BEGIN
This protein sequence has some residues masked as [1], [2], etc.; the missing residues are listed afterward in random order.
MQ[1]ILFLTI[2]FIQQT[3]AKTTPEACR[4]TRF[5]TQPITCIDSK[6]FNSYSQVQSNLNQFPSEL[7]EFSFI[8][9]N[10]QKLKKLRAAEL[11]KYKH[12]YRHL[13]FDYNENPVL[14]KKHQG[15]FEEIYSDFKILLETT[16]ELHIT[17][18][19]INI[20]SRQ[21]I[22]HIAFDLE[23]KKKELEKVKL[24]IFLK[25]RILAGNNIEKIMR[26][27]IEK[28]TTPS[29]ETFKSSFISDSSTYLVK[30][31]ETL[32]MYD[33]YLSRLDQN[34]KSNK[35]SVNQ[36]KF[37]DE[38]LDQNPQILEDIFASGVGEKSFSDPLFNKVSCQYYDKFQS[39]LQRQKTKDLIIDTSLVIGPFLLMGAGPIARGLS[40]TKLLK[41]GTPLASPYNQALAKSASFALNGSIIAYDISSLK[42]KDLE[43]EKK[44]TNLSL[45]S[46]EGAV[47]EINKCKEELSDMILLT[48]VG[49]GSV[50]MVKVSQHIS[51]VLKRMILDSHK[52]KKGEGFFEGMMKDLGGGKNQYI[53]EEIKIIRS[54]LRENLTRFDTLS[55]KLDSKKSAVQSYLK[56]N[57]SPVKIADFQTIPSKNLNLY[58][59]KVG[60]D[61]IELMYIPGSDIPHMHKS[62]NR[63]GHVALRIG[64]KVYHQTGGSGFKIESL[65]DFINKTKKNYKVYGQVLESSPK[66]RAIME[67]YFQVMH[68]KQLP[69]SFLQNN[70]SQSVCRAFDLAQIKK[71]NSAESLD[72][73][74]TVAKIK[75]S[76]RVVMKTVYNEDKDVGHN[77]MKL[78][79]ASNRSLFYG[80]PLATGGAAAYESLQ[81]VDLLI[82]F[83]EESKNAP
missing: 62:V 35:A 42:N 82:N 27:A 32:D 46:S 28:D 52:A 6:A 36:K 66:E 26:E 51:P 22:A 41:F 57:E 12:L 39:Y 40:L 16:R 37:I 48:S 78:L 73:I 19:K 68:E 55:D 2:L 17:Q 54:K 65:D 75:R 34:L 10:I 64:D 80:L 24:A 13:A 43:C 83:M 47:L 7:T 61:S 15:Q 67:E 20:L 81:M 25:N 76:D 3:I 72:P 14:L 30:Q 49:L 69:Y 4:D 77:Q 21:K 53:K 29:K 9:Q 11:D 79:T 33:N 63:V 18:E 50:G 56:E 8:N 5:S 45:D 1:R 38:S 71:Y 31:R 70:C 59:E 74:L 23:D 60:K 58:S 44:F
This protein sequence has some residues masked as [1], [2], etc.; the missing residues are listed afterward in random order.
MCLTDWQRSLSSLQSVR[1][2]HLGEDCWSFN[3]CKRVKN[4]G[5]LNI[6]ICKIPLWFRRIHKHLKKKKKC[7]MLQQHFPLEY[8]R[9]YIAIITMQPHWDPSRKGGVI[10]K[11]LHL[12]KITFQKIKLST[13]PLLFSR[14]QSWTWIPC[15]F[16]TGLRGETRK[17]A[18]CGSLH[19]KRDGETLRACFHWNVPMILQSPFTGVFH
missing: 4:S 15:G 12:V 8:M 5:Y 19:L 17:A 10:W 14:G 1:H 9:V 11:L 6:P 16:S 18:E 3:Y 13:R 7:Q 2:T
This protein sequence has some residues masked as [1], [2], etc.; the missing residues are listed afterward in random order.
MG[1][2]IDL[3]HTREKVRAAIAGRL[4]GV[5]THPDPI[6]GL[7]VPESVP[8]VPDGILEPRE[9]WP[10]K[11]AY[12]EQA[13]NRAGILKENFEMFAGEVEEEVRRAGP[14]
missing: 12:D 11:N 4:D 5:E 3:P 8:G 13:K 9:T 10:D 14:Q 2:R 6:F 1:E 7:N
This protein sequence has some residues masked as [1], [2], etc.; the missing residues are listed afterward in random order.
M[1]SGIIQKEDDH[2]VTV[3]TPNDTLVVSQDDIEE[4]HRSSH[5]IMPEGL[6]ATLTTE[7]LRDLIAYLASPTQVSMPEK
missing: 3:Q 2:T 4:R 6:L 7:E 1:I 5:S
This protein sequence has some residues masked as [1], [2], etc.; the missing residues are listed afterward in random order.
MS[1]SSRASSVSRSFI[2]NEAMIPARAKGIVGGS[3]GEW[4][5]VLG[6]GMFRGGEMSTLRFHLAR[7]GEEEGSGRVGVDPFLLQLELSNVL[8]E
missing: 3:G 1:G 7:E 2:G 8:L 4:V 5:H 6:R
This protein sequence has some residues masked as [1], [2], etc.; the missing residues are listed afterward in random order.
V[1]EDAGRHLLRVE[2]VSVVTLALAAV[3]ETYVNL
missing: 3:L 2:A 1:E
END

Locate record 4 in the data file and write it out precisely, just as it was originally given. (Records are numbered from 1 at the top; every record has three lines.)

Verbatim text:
This protein sequence has some residues masked as [1], [2], etc.; the missing residues are listed afterward in random order.
M[1]SGIIQKEDDH[2]VTV[3]TPNDTLVVSQDDIEE[4]HRSSH[5]IMPEGL[6]ATLTTE[7]LRDLIAYLASPTQVSMPEK
missing: 3:Q 2:T 4:R 6:L 7:E 1:I 5:S